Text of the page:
Jordan to continue night curfew even after virus outbreak ‘contained’

In this March 21, 2020 file photo, the streets of the Jordanian Capital are seen empty after the start of a nationwide curfew, amid concerns over the coronavirus pandemic, in Amman, Jordan. (AP)
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Updated 05 May 2020

Jordan to continue night curfew even after virus outbreak ‘contained’

  • Amjad Adailah said the Cabinet would also continue to impose a weekend lockdown

AMMAN: Jordan is to continue to impose a daily night curfew even after containing the spread of the new coronavirus and allowing businesses to reopen and more movement, a government spokesman said on Tuesday.
Amjad Adailah said the Cabinet, which imposed a curfew on March 21 after enacting emergency laws that gave the government sweeping powers, would also continue to impose a weekend lockdown.
“We have contained the outbreak but the danger is real and the possibility of its return is real and serious,” Adailah said.
Jordanians took to the streets after a ban was lifted on driving and many businesses reopened in a rapid return to normality after the authorities relaxed a tough nearly 50-day curfew to stem the spread of the coronavirus.
Prime Minister Omar al Razzaz said in remarks on state television that the country’s early tight lockdown measures had brought results that were far better than expected.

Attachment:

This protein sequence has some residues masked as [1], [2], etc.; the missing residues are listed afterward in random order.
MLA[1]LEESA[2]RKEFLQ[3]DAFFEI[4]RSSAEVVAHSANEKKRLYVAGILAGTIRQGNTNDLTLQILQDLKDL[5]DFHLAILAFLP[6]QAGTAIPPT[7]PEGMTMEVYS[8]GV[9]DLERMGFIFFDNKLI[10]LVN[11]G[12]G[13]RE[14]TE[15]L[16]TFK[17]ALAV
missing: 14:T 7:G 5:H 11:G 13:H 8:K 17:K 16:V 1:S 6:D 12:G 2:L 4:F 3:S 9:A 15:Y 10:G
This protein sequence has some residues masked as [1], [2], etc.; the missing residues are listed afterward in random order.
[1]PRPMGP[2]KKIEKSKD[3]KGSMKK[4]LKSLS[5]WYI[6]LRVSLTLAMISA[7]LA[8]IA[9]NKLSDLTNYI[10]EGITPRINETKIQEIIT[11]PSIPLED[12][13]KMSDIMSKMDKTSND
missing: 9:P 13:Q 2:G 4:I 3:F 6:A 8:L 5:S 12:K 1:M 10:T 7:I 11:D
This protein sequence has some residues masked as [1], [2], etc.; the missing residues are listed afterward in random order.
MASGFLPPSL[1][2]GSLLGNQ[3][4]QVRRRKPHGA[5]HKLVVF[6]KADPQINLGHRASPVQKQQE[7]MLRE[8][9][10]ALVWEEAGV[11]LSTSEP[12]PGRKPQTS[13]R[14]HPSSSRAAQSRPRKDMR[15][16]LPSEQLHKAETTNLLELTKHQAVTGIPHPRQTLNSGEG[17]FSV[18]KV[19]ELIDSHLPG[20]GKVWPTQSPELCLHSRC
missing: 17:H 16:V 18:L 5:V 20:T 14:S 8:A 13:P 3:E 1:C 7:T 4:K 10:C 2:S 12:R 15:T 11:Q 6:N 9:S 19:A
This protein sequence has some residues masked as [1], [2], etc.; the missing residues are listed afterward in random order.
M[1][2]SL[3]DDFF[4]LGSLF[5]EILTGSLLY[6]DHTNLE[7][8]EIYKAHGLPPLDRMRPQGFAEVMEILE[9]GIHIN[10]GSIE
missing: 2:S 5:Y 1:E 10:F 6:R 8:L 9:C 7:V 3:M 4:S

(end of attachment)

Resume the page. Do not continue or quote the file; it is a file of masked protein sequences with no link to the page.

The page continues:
The government has not registered any coronavirus cases for the eighth day in a row, Razzaz added. The country has had a total of 465 cases and nine deaths.


Sudan to allow drinking alcohol for non-Muslims, ban FGM

Updated 39 min 44 sec ago

Sudan to allow drinking alcohol for non-Muslims, ban FGM

  • Alcoholic drinks have been banned since Islamic law was introduced in 1983

KHARTOUM: Sudan will permit non-Muslims to consume alcohol and strengthen women’s rights, including banning female genital mutilation (FGM), its justice minister said late on Saturday, in a reversal of almost four decades of hard-line Islamist policies.
About 3% of Sudan’s population is non-Muslim, according to the United Nations.
Alcoholic drinks have been banned since former President Jaafar Nimeiri introduced Islamic law in 1983, throwing bottles of whisky into the Nile in the capital Khartoum.
The transition government which took over after autocrat Omar Al-Bashir was toppled last year has vowed to lead Sudan to democracy, end discrimination and make peace with rebels.
Non-Muslims will no longer be criminalized for drinking alcohol in private, Justice Minister Nasredeen Abdulbari told state television. For Muslims, the ban will remain. Offenders are typically flogged under Islamic law.
Sudan will also decriminalize apostasy and ban FGM, a practice which typically involves the partial or total removal of the external genitalia of girls and women, he said.
Women will also no longer need a permit from male members of their families to travel with their children.
Nimeiri’s introduction of Islamic law was major catalyst for a 22-year-long war between Sudan’s Muslim north and the mainly Christian south that led in 2011 to South Sudan’s secession.
Bashir extended Islamic law after he took power in 1989.
Sudanese Christians live mainly in Khartoum and in the Nuba mountains near the South Sudan border. Some Sudanese also follow traditional African beliefs.
The transition government led by Abdalla Hamdok runs the country in an uneasy coalition with the military which helped remove Bashir after months of mass protests.